Editor's Note


I don’t know when your love affair with pickups began. But I sure remember when mine started. It was with a 1960 Chevy 1-ton, two-wheel-drive, long-bed my dad bought at a U.S. Forest Service auction back in 1965.

That C30 was an ugly truck with a ride just short of a rock; two-tone black with a white top, freshly painted, courtesy of Uncle Sam, and shod with what had to be the hardest tires known to man at the time—9.00×16.5 10-ply mud tires in the rear and six-rib “street” tires up front. The extra pack of “overload” leaf springs on the rear suspension didn’t help the ride quality.

The interior didn’t gain beauty points, either. Dad’s pride-and-joy was a regular cab with a vinyl-covered floor and vinyl-covered bench seat. No radio. Just a heater that could melt the ice off the vehicle parked next to it if left cranked on high for any period of time.

A 283-cubic-inch V8 sat in an engine bay you could literally stand inside while you changed plugs. That engine was stout and reliable as they come in the day. It was backed up with a four-speed with a granny-low and a 5.13:1 rear axle with a Detroit Locker. Top speed was a shade over 60mph, but in first it would literally idle up the steepest grade.

“I love pickups because they are practical, yet totally adaptable to whatever my needs may be for work or play.”

There wasn’t anything it couldn’t tow or haul, and the Chevy’s practicality and function served my dad’s purposes perfectly. He drove it to the lumber mill every day of the work week, hauled cattle feed, hay and firewood during the weekends, used it to pull stumps out of the field, and loaded the bed with a big 10-foot overhead camper during summer vacations and hunting season.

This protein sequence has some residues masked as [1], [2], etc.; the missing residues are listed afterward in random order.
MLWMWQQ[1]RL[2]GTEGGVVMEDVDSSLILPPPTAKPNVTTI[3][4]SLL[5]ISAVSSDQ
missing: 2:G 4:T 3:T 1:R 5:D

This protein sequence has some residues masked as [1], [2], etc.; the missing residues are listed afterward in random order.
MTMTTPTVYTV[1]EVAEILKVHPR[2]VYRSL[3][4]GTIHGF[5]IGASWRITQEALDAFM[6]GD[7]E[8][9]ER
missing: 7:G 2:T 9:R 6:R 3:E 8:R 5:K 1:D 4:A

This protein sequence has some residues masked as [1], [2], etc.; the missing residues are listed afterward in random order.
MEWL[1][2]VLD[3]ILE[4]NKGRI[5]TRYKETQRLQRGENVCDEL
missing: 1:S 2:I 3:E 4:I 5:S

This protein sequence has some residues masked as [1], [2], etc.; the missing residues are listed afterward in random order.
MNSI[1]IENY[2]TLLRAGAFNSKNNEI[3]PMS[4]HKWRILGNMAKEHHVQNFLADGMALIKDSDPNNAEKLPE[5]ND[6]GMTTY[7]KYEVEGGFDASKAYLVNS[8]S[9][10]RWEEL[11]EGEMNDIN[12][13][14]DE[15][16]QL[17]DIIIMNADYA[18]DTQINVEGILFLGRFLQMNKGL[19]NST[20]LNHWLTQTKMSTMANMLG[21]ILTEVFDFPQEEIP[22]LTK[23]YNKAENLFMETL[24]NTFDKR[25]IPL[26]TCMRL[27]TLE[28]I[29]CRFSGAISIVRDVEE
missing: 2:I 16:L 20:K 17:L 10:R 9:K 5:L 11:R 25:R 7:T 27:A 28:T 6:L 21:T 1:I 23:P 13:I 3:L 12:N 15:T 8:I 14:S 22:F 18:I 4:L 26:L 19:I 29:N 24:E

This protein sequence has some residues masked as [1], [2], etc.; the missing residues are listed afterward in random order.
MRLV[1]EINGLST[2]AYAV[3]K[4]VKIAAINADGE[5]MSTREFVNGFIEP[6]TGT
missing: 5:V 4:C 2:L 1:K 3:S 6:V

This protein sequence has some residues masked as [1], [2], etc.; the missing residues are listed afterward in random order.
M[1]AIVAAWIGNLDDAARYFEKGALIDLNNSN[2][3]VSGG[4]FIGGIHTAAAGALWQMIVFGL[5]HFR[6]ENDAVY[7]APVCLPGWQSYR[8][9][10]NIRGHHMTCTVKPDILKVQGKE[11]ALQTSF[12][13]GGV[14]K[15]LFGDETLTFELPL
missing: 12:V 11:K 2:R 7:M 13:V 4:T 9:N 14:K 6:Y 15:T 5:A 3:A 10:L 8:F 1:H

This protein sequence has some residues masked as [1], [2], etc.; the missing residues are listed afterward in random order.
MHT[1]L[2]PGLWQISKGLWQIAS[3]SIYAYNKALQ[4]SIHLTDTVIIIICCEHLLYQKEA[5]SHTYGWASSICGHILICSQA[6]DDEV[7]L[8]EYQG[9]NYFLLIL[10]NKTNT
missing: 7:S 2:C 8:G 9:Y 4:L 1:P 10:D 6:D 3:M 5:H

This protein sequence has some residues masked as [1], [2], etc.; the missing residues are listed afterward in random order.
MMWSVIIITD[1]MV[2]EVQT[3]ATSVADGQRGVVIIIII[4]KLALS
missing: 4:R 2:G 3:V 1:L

Dad was religious about its maintenance, too; every three months, regardless of mileage, he’d change the oil and filter, check the belts, grease every fitting and look at the brakes.

However, he never washed it. That was my assigned job from the first day it showed up on the Smith property—and how my love affair with pickups began.

My dad taught me how to drive behind the wheel of that pickup when I was 13. (The transmission and clutch took most of that early abuse!) The payback for that opportunity was keeping it clean and eventually doing the maintenance on my own.

When I did get my driver’s license, I already knew a pickup was perfect for my lifestyle. Forty years later those feelings are still the same.

I love pickups because they are practical, yet totally adaptable to whatever my needs may be for work or play. That same passion holds true for Tom and Larry, as well as for all of you who read ProPickup. Pickups are tools we just love to own.

Bruce W. Smith

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